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Omar Khadr: Child Soldier or Murderer?


The 28-year-old Canadian has been at the centre of that controversy since he was 15. In October 2010, Khadr pleaded guilty to five war crimes, including “murder in violation of war," in return for a plea deal that gave him an 8-year sentence and a chance to return to Canada. He later recanted his confession and his Guantanamo conviction is being appealed in the U.S.

MORE ON THIS STORY:
THE TORONTO STAR: Omar Khadr in his own words
THE CURRENT: Omar Khadr shares his story in 'Out of the Shadows' documentary
CBCNEWS.CA: On 'freedom high,' Omar Khadr knows 'people are just going to think I'm fake'
DOC ZONE: The U.S. vs. Omar Khadr
OPINION: Good Muslim, Bad Muslim

Omar Khadr: Out of the Shadows features unprecedented access and exclusive interviews with Omar Khadr during his first few days of freedom in Edmonton, where he was finally released on bail on May 7, after nearly 13 years in detention.

This documentary delivers an intimate portrait of how a teenager from a Toronto suburb ended up being at the centre of one of the first U.S. war crimes trials since the prosecution of Nazi commanders in the 1940s. He is the only juvenile who has ever been tried for war crimes. Out of the Shadows gives Omar Khadr the opportunity to speak for himself on camera for the first time.

Based in part on Michelle Shephard’s authoritative book Guantanamo’s Child: The Untold Story of Omar Khadr, the documentary takes us from his childhood spent traveling between a Canadian suburb and Peshawar at the height of the jihad against the Soviets, into Afghanistan and the homes of al-Qaeda’s elite, into the notorious U.S. prisons at Bagram and Guantanamo and back again to Canada.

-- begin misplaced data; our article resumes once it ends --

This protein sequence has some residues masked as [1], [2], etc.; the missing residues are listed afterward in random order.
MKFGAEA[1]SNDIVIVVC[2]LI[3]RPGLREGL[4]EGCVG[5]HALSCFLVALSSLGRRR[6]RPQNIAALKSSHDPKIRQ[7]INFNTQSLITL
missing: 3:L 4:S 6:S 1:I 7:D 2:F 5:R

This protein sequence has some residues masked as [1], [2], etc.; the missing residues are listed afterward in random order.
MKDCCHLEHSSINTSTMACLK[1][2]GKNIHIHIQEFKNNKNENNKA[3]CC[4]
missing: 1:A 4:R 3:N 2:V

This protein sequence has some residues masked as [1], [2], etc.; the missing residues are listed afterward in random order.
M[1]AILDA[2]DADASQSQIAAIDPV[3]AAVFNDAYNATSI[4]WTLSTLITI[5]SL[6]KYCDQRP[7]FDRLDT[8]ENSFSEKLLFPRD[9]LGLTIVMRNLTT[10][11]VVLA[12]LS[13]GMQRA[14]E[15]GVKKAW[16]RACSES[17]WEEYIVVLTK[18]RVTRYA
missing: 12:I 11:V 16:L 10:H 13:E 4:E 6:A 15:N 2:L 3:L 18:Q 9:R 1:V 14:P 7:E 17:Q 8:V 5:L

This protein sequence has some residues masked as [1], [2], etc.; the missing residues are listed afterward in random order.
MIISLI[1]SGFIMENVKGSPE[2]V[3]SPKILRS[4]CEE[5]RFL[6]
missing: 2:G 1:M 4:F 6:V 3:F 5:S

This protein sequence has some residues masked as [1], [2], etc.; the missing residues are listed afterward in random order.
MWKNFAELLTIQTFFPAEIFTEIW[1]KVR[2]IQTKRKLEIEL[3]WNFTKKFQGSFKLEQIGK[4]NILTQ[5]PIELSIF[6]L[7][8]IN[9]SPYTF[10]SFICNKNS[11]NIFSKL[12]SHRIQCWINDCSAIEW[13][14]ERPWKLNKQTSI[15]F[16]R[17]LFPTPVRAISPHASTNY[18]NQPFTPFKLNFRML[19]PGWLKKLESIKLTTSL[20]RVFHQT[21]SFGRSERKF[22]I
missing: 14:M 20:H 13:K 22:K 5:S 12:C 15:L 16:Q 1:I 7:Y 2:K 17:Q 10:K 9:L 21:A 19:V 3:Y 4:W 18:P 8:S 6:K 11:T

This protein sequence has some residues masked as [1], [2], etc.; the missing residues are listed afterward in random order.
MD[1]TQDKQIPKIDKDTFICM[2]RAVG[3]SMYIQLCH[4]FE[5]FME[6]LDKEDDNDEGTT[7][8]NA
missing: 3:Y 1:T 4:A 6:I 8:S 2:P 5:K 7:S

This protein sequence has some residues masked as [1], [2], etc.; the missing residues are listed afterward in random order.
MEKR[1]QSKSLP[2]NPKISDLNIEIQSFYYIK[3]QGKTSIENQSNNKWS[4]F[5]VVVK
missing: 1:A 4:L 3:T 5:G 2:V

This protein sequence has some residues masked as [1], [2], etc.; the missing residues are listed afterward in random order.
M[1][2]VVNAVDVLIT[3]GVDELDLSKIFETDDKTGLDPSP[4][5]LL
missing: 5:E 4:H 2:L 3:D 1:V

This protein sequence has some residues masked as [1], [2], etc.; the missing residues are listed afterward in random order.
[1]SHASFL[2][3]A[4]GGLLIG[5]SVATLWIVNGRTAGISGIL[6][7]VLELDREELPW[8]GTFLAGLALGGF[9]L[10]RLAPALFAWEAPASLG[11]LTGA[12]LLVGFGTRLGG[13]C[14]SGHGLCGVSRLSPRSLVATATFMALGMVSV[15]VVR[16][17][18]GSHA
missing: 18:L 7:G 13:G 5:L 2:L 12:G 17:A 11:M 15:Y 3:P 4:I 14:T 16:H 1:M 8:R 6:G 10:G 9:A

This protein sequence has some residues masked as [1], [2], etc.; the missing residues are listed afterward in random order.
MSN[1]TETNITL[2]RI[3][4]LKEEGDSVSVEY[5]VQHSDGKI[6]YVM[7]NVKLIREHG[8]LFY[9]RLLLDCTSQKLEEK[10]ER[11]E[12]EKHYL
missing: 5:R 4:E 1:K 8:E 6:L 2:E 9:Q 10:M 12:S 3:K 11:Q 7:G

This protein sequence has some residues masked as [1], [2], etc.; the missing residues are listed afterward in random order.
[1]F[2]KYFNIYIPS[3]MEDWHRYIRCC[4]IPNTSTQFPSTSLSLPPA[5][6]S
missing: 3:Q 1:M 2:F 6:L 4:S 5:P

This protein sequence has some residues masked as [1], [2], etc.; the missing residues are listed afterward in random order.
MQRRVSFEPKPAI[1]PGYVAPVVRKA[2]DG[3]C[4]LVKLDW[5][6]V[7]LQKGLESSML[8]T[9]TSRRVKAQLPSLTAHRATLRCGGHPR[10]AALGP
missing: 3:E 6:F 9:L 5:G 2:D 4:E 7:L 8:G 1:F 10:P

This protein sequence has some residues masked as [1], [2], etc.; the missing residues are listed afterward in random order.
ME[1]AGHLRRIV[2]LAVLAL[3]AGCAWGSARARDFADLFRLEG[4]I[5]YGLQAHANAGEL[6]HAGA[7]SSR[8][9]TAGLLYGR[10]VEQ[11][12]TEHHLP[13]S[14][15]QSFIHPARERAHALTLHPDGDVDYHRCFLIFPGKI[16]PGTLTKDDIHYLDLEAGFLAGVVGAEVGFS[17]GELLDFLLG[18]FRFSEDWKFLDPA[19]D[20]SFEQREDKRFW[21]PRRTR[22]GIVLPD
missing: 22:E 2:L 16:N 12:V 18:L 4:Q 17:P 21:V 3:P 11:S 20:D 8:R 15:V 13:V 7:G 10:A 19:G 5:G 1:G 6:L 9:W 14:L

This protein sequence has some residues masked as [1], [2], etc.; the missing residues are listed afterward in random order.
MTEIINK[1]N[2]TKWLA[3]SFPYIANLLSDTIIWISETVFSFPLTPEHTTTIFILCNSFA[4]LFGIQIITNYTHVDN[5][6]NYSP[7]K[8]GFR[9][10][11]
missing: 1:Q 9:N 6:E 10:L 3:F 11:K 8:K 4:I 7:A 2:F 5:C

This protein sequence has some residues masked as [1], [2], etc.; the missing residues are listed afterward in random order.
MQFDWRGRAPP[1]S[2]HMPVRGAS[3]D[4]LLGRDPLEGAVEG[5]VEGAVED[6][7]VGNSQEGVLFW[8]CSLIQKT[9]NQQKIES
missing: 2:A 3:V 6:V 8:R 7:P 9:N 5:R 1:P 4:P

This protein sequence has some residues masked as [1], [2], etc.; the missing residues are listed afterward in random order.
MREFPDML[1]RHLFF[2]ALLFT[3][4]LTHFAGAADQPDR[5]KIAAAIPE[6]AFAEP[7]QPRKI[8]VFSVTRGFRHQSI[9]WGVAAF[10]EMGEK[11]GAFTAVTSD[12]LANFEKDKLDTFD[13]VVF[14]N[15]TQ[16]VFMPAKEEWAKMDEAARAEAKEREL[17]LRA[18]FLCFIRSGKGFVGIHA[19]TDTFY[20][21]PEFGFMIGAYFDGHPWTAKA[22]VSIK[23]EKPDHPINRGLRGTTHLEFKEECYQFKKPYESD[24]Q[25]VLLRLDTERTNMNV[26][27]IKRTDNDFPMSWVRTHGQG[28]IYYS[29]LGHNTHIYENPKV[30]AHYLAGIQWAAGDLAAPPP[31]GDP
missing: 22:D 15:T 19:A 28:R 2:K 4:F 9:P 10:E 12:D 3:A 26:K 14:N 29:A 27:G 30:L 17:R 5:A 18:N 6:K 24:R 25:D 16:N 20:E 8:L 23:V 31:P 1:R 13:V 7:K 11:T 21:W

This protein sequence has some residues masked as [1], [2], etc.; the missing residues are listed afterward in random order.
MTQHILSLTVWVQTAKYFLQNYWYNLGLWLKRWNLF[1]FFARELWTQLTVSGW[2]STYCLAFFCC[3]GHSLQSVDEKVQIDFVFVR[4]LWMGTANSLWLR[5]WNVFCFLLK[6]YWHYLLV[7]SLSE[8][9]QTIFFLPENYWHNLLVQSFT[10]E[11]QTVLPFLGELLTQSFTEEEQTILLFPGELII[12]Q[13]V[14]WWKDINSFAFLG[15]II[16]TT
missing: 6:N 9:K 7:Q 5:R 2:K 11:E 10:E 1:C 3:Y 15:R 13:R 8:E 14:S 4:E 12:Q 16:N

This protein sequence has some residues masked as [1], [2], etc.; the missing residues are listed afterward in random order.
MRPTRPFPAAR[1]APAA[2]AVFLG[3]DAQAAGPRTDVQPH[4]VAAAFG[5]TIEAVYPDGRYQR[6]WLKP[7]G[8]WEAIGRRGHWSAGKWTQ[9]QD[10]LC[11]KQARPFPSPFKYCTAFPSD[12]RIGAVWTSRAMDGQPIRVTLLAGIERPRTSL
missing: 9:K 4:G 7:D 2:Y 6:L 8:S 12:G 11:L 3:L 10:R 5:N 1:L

UPDATE:  Khadr is now living in Edmonton with the family of his lawyer Dennis Edney and attending university. Now that his story is told, he says his greatest wish is to fade from the spotlight. A feature-length version of the film premiered at Toronto's International Film Festival (TIFF) in September to sold out crowds, and made its international premiere at the prestigious Amsterdam documentary festival (IDFA), as part of its "Movies that Matter" program. The feature film also received an emotional welcome in Calgary, where it was awarded the festival's "Audience Choice" and where Khadr participated in the post-screening Q&A to standing ovations.

Directed by Patrick Reed and co-directed by Toronto Star journalist Michelle Shephard, Omar Khadr: Out of the Shadows is a White Pine Pictures production in association with the CBC.

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